One of the required conditions for the mitzvah of tzitzis to apply is that the tallis (on which the tzitzis are hung) should belong to its wearer. This condition results in an important question concerning a borrowed tallis. When a person borrows a tallis from his fellow, we assume that the tallis is given in a manner granting the borrower actual ownership of the tallis (see Mishnah Berurah 14:11). This is necessary in order that the borrower should be able to fulfill the mitzvah of tzitzis. The question, however, is whether or not a person may use somebody else’s talis without his permission. This is especially pertinent for unmarried Kohanim, who sometimes find themselves in need of a tallis for giving birkas ha-Kohanim—but can be of relevance for anybody who forgets/does not have his tallis for davening. Can one simply take any tallis he finds for personal use, and does this grant the borrower “ownership” of the tallis?
Using or Acquiring?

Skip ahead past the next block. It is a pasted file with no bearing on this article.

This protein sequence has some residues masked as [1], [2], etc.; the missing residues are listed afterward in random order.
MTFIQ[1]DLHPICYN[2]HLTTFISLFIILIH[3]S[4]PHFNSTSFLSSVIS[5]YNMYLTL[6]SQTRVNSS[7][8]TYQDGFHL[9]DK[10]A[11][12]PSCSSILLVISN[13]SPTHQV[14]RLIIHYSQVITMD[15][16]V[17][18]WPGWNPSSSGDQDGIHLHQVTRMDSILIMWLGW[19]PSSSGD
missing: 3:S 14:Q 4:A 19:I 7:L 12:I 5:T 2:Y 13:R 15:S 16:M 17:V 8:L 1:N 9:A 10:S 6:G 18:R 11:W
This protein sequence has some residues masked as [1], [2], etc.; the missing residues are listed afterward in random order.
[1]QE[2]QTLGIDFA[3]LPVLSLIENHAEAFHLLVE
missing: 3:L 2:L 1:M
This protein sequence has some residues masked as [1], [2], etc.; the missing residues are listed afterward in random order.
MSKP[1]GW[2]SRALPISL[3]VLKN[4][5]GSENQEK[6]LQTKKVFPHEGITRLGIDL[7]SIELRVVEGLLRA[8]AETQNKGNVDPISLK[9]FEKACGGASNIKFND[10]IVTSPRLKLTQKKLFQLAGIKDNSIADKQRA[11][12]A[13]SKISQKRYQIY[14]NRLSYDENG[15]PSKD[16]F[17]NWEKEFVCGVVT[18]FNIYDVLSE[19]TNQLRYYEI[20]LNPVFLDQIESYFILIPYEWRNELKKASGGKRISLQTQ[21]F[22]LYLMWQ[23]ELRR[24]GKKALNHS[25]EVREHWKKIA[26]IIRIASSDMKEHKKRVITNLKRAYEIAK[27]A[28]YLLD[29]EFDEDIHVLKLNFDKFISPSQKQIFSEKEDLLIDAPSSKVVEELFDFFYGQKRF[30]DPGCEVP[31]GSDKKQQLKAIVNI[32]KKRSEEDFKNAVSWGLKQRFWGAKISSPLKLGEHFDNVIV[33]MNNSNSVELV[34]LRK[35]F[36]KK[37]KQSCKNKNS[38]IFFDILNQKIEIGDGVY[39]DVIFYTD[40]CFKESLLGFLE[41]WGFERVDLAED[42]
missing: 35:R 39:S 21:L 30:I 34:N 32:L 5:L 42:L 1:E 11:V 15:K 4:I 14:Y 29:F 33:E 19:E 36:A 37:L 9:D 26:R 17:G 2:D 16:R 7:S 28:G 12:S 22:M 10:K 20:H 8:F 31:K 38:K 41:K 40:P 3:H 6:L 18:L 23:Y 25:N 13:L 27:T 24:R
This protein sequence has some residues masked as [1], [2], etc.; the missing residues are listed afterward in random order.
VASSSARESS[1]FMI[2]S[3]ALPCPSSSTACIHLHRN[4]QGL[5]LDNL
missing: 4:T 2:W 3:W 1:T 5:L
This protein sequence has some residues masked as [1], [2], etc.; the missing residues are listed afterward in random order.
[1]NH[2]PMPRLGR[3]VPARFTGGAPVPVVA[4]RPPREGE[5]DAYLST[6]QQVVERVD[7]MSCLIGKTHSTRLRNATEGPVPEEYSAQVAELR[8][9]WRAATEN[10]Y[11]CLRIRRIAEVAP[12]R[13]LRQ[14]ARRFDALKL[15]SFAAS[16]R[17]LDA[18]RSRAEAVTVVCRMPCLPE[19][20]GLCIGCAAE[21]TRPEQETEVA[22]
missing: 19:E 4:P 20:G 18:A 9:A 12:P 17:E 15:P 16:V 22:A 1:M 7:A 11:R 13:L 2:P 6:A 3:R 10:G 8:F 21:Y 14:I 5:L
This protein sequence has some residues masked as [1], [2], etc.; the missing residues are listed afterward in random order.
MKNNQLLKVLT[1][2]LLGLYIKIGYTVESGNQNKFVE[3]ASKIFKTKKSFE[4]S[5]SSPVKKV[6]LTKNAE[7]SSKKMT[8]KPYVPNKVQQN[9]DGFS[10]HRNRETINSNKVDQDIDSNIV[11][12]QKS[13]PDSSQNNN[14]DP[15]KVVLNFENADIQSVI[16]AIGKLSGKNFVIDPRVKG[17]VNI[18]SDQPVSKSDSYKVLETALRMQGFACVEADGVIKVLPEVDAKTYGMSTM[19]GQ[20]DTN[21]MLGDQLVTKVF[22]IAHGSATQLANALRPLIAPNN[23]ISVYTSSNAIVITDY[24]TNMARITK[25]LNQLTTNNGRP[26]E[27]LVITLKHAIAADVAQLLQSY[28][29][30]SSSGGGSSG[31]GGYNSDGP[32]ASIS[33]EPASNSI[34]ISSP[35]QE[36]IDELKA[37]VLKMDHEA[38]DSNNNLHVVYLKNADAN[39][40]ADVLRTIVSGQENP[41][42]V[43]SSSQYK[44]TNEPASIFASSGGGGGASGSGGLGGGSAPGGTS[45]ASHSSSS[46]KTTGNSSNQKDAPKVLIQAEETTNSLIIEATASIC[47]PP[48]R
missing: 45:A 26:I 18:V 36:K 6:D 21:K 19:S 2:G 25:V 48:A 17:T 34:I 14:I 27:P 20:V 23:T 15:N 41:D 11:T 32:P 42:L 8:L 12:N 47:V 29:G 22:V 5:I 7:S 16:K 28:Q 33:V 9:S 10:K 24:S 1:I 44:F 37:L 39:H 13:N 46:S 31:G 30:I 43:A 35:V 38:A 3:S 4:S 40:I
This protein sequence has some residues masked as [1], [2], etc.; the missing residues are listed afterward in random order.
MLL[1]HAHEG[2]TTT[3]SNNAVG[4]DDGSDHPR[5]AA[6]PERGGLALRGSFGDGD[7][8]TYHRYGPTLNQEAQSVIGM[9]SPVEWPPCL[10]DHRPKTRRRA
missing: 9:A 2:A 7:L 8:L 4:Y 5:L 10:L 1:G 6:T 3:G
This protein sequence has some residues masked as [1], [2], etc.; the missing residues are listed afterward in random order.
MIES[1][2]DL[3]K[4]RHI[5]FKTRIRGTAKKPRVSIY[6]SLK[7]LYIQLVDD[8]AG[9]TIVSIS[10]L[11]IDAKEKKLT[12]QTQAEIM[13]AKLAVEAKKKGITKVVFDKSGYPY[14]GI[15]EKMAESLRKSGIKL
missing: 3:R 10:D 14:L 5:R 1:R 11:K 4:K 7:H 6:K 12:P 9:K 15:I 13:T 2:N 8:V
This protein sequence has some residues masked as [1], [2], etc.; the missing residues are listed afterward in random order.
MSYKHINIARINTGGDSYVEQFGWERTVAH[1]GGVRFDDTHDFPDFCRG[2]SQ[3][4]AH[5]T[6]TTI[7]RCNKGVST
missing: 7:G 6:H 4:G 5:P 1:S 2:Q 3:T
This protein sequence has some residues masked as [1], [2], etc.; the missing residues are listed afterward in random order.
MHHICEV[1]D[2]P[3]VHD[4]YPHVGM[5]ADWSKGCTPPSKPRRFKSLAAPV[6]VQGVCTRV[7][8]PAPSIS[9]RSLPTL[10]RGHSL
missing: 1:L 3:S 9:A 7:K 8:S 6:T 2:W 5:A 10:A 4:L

The following statement is made by Shulchan Aruch (Orach Chaim 12:4): “It is permitted to take [and wear] somebody else’s tallis and to make a berachah over it.” Even when no explicit permission was given for its use, a person is able to take another’s tallis—and even to make a berachah over it. Magen Avraham (14:8) points out a seeming difficulty with this ruling. In order for a person to make a berachah over a tallis, the tallis must belong to him. Although we may rule that a person consents to another’s use of his property for the sake of a mitzvah (Bava Metzia 29b), this falls short of consent for another to make a full kinyan—a halachic transfer of the item into his ownership. How then does the tallis become the property of the person who takes it [without permission], so that he can make a berachah over it? Because of this question, Magen Avraham comes to a far-reaching conclusion. In spite of the fact that the borrower does not become the owner of the tallis he borrows, he can nevertheless recite a berachah upon wearing it. The reason for this is that although a borrowed tallis is exempt from the mitzvah of tzitzis, the mitzvah of tzitzis nonetheless applies to it—though not on an obligatory level (see also Mishnah Berurah 14:9). Two chiddushim are incorporated in Magen Avraham’s conclusion: 1. Even though a borrowed tallis is exempt from tzitzis, a mitzvah is fulfilled by tying tzitzis strings to it (one would otherwise think that because the item is exempt from tzitzis, no mitzvah applies—just like no mitzvah is fulfilled by affixing a mezuzah to a doorpost of an exempted room); 2. Even though there is no obligation to do the mitzvah, one is able to make a berachah over its performance (according to Shulchan Aruch (Orach Chaim 17:2), for instance, women may not recite a blessing over the performance of mitzvos from which they are exempt). In fact, the author of Nesivos Hamishpat (Derech Chaim 14) disputes the chiddush of Magen Avraham, and writes that one should not make a berachah on a tallis borrowed without permission—dissenting with Shulchan Aruch who rules that a berachah may be recited.